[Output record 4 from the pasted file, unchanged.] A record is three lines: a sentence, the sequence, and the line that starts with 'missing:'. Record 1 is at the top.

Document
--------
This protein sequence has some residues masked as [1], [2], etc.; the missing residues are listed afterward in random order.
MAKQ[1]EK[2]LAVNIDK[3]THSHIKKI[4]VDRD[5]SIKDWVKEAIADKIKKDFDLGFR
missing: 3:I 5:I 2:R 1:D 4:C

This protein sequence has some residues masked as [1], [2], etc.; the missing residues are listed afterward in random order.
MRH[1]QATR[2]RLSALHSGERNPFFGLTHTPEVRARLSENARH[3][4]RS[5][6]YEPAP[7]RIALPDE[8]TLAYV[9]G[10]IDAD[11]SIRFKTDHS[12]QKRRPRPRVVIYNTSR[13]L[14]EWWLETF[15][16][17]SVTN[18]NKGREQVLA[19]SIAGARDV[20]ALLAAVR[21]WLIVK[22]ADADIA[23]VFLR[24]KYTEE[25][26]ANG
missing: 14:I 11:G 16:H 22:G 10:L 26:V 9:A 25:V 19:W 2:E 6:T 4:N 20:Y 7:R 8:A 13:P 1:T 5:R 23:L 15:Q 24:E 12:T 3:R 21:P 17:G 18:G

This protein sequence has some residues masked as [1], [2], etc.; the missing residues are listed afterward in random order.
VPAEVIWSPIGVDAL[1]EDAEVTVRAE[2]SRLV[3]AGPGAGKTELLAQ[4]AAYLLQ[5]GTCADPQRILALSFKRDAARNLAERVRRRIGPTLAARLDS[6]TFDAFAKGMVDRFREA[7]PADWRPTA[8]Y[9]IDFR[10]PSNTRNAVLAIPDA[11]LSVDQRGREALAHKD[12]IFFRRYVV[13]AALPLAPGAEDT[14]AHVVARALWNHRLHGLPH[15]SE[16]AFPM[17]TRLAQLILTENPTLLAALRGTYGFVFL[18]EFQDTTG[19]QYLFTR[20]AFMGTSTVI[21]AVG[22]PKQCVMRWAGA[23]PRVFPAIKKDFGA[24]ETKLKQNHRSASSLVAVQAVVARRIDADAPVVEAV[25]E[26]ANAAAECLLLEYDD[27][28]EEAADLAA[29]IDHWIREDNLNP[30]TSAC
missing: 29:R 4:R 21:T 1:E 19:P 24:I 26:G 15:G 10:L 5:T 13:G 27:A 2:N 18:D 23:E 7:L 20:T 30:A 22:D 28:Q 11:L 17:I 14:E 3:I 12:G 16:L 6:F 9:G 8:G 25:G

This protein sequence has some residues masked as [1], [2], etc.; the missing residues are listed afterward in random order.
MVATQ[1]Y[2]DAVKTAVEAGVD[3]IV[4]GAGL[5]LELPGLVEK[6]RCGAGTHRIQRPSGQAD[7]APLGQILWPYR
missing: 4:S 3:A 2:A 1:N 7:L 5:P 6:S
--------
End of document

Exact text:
This protein sequence has some residues masked as [1], [2], etc.; the missing residues are listed afterward in random order.
MVATQ[1]Y[2]DAVKTAVEAGVD[3]IV[4]GAGL[5]LELPGLVEK[6]RCGAGTHRIQRPSGQAD[7]APLGQILWPYR
missing: 4:S 3:A 2:A 1:N 7:L 5:P 6:S